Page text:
Mekong Watch is a Japanese NGO based in Tokyo. They combine research and advocacy to address and prevent the negative environmental and social impacts of development in the Mekong Region. They are especially concerned about the lack of consultation with affected communities in development planning and implementation and the role Japanese financing. By contacting communities directly, they try to bridge the information and communication gaps between them and decision-makers in Japan.
Mekong Watch envisions a Mekong Region in which its people enjoy the region's natural environments and sustain lifestyles that are rooted in the integrity of their environments, without becoming victims to the harmful impacts of destructive development.
Mekong Watch's mission is to create a framework such that the views and opinions of affected communities will be respected and lessons learned from past projects will be reflected at every stage of development in the Mekong Region.
Mekong Watch's activities can be largely divided into three categories: (1)Research (2)Resource Development and Outreach (3)Advocacy
Their research activities include investigative research regarding specific development projects that they are monitoring, field research, and research of various policies. Project-specific research usually involves interviews and networking with local communities affected by the development projects to document precisely what kinds of impacts they will (or are already) facing. For example, we have done a survey of refugees from Burma who were familiar with the human rights situation around a hydropower plant to be repaired with Japanese development aid. We have also worked with Thai NGOs and local community leaders to collect information about the impacts of the Samut Wastewater Treatment plant, which is being built with Japanese and ADB financing.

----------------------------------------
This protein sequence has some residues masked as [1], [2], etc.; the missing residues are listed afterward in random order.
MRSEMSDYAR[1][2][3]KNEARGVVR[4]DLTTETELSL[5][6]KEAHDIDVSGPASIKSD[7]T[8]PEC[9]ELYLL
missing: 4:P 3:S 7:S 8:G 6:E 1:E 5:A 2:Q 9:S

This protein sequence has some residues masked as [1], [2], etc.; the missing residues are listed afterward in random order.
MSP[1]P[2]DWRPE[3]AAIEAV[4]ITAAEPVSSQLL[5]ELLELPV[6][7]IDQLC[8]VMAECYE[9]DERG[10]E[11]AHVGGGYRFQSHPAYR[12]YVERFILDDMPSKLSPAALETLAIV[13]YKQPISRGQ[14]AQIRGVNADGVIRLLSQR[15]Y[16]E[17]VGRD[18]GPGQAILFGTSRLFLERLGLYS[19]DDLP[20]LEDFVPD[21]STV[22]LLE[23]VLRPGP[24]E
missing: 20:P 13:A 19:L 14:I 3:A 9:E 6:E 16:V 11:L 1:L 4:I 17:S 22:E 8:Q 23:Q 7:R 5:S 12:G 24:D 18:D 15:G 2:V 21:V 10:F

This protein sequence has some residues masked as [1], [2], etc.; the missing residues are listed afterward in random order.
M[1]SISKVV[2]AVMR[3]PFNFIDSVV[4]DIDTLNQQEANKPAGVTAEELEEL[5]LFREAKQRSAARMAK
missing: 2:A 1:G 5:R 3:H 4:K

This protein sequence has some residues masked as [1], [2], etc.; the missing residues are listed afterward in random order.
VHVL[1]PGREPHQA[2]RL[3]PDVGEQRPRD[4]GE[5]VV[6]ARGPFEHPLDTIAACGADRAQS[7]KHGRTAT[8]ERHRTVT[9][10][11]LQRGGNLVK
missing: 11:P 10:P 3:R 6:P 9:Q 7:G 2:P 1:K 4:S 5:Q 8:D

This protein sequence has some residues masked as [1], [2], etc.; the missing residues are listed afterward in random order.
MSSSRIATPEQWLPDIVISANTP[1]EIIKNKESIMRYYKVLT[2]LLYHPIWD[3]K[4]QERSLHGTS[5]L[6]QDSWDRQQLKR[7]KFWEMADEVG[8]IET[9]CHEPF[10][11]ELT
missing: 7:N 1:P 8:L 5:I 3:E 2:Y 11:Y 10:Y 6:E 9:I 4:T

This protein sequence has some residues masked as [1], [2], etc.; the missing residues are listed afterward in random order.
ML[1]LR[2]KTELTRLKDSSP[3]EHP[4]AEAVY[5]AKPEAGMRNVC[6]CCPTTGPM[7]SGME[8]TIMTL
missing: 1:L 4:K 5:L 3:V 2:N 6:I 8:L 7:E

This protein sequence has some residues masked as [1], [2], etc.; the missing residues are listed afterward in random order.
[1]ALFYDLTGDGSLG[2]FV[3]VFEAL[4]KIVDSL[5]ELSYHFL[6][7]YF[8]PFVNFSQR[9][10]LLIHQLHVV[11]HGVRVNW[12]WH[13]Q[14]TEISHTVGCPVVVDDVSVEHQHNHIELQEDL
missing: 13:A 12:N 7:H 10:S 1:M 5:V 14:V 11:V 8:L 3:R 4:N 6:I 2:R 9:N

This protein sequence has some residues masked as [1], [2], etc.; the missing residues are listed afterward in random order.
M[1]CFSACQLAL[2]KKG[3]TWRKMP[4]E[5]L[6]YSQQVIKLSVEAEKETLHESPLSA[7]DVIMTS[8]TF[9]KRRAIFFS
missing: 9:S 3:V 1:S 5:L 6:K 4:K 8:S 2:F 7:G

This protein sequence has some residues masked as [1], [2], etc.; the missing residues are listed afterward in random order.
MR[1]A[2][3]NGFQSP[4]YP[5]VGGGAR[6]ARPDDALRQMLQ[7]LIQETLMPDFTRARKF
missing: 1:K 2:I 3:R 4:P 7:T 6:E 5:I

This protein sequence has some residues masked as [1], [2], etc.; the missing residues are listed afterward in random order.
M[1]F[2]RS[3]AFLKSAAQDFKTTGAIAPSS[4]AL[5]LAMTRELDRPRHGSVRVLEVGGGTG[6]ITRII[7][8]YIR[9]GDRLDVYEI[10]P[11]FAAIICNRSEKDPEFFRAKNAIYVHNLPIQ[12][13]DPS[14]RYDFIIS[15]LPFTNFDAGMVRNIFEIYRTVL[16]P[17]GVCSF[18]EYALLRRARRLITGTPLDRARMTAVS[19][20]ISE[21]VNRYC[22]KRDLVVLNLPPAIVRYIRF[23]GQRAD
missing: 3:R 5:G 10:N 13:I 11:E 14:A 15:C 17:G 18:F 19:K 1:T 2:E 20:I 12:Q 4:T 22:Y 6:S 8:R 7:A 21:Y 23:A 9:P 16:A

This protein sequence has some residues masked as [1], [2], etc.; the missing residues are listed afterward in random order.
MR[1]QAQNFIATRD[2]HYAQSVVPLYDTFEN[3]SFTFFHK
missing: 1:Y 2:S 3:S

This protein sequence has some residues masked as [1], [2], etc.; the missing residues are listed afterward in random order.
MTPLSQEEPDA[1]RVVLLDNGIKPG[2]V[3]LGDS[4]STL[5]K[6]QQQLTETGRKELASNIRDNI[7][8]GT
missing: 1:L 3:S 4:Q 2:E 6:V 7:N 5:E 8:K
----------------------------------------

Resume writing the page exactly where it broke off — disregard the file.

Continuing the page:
Field research has included a study of ichthyic biodiversity in the Mekong River, a study of inland fisheries and livelihoods on the Ing River in Thailand, and community forestry and participatory forest management in Laos. Policy-related research has focused on the inspection functions of multilateral development banks, environmental guidelines (particularly relating to the Japan Bank for International Cooperation), and the new information-disclosure policy which went into effect in Japan in April 2001.
(2) Resource Development and Outreach
Their resource development and outreach work aims to disseminate the outcomes of their research and monitoring, and to promote information exchange among key stakeholders. It is also useful to draw the media's attention to problematic development projects and the need for policy reform in the Japanese government, particularly in relation to development initiatives in the Mekong Region. They publish a quarterly journal, hold public seminars, international symposiums, and coordinate study tours to Thailand.
They are also establishing a Mekong Lipary, with books, papers, magazines, and other printed materials on issues related to development in the Mekong Region. Our expanding network with academics and students in Japan is also a resource to be drawn upon when academic expertise is required.
Their advocacy work has 2 main purposes. One is to ping the voices of people affected by Japanese-financed development projects in the Mekong Region to relevant decision makers in Japan. The other is to facilitate policy and institutional reform. They are able to use the information from our research and networking to back up our policy proposals. They believe that it is necessary to create a decision-making system where local people are included in decision-making for development planning from the very earliest stages. Their advocacy work strives to reform the current decision-making patterns so that the needs of communities are accurately reflected and respected in final decisions.See more